In the present study, the use of CAM in rheumatology patients with chronic diseases was investigated. The rate of CAM use was strikingly high, suggesting the unfulfilled needs of these patients while receiving specialized care. Our report also revealed that 87% of surveyed rheumatologic patients had tried CAM remedies. The most frequent CAM remedies in our study population were dietary supplements, such as vitamins, and some foods used as part of specific diets. After these, fish oil, massage therapy, deep breathing exercises and meditation, herbal remedies, acupuncture, homeopathy, yoga, and hypnotherapy were popular. Different types of modalities were chosen as popular CAMs in different locations, which could be related to culture, availability, cost, or advertising. The most common reason for CAM use was inadequate response to conventional therapy, especially in pain control, which reflects a shortcoming in the offerings of conventional medicine for rheumatologic patients. the national health interview survey (NHIS) was conducted in 2007 on a sample of non-institutionalized household civilians in the United States and revealed that the most frequently mentioned reasons for CAM usage were back pain (17.1% of adults surveyed), neck pain (5.9%), joint pain (5.2%), arthritis (3.5%), and other musculoskeletal symptoms (1.8%). Other studies of patients with chronic rheumatologic illnesses have linked CAM use with poorer physical ability, higher cumulative disease injury, and higher self-perception of disease activity (8). It has been suggested that cultural beliefs affect the expectations of patients about conventional medicine and their use of CAM, but studies carried out in communities where CAM use is popular have demonstrated a positive connection between the disease activity and CAM use (13).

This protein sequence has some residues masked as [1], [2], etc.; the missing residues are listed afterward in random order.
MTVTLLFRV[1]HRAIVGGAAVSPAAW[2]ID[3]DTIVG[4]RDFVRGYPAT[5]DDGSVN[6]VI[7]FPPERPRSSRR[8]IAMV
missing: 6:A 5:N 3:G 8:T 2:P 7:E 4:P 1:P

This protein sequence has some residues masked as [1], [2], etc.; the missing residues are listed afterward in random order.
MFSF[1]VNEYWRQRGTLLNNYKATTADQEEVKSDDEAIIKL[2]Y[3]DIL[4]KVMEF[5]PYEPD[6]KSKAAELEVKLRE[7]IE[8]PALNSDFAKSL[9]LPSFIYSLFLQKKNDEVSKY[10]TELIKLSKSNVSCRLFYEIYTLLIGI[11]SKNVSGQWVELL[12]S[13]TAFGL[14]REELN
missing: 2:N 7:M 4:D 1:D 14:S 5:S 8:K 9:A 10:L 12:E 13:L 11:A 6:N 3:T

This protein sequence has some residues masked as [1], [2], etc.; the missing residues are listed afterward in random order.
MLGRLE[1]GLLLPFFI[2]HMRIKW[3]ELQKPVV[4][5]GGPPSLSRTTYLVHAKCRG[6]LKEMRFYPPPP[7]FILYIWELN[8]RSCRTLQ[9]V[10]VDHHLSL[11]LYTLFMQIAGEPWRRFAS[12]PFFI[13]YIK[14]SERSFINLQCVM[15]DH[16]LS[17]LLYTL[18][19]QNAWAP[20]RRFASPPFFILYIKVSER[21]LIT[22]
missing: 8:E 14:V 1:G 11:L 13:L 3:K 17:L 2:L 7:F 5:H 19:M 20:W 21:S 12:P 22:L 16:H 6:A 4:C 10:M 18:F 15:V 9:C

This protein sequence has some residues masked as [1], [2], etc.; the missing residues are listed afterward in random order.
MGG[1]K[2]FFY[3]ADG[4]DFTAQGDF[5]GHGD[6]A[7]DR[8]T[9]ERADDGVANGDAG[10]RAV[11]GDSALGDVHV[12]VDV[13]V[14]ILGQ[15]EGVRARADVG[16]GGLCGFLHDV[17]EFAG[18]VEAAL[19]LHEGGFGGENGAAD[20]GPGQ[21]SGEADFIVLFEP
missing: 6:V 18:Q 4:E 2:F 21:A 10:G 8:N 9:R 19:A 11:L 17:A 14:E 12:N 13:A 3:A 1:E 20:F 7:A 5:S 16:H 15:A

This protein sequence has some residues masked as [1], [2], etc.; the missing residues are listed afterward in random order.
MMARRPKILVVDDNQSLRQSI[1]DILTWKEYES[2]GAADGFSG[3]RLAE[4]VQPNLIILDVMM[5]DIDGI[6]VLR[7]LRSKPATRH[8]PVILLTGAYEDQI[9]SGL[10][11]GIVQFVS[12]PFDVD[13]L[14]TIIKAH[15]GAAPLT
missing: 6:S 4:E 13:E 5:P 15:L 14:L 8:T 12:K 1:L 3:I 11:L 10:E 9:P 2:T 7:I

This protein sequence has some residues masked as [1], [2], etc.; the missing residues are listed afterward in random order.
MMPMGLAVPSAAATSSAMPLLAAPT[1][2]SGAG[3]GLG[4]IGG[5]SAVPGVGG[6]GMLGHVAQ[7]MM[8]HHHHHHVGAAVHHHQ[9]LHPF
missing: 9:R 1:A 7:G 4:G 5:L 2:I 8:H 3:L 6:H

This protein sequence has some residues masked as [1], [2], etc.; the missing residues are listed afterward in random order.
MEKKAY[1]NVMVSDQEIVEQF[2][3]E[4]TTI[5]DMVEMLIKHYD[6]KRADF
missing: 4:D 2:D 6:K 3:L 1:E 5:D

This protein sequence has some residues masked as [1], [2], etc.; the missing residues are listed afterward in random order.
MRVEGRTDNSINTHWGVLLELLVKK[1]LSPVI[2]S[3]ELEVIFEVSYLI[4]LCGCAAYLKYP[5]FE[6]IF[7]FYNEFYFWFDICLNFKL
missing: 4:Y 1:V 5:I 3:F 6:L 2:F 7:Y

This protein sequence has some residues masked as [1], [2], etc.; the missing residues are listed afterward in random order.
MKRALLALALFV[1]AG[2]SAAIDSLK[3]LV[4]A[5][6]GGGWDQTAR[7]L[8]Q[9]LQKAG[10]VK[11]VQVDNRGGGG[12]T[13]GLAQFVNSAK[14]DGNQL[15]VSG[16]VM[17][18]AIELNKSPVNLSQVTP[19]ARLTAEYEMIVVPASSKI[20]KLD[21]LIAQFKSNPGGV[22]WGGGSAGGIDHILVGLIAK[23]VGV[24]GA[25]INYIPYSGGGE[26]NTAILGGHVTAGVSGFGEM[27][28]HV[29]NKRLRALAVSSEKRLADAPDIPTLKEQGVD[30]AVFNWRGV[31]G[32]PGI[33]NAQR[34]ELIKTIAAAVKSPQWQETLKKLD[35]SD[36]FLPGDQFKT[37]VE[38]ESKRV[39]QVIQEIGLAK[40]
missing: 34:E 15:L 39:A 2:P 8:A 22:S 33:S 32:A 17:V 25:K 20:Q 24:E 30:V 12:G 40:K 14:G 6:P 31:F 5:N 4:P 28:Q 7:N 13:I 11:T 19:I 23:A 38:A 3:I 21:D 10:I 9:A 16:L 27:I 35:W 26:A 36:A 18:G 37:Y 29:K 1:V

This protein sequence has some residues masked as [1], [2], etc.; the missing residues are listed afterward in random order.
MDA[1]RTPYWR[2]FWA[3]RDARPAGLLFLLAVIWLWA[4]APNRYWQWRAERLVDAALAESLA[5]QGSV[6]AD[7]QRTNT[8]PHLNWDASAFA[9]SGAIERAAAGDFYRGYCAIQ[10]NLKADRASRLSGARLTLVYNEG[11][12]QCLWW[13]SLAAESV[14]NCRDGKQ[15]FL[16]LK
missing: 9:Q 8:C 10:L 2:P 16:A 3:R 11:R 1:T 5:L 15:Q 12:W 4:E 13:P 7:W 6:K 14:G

Evidence shows that the popularity of CAM has increased quickly in the last three decades (12, 14). Many reports show that the most popular CAM remedy was herb or food supplements, and users believed high disease activity and poor physical and mental function were the reasons to use CAM (14, 15). So far, measuring socioeconomic status, including monthly income and education, has been considered as a predictor of CAM use in the general population (12). However, CAM consumers need to be investigated in more complicated ways, instead of being treated merely as a homogenous group with identical beliefs, motivations, and requirements. Openness to new experiences was accompanied with CAM use, generally, but may be most significant in the initial decision to seek or explore using CAM (16).

5.1. Limitations

The main limitation of this study was the evaluation of a particular clinic-based survey population that may favor a group of patients loyal to conventional medicine, which can lead to bias. Moreover, a great number of patients were from rural areas, where access to some CAM modalities, such as acupuncture and meditation, as well as practitioners, is restricted. This may lead to different epidemiological results compared to other studies, since various frequencies of using CAM remedies can be related to a patient’s location, culture, availability of CAM, costs and advertising.

5.2. Conclusion

It can be concluded that CAM use is popular in patients with chronic conditions such as rheumatologic diseases. People mostly turn to CAM due to their dissatisfaction with conventional remedies and also because of the psychosomatic burden of their illness, which leads them to look for other methods of treatment. Developing physicians’ knowledge about CAM can lead to improvements in their management plans, as well as to more research-based evidence on the benefits, limitations, and possible adverse effects of CAM.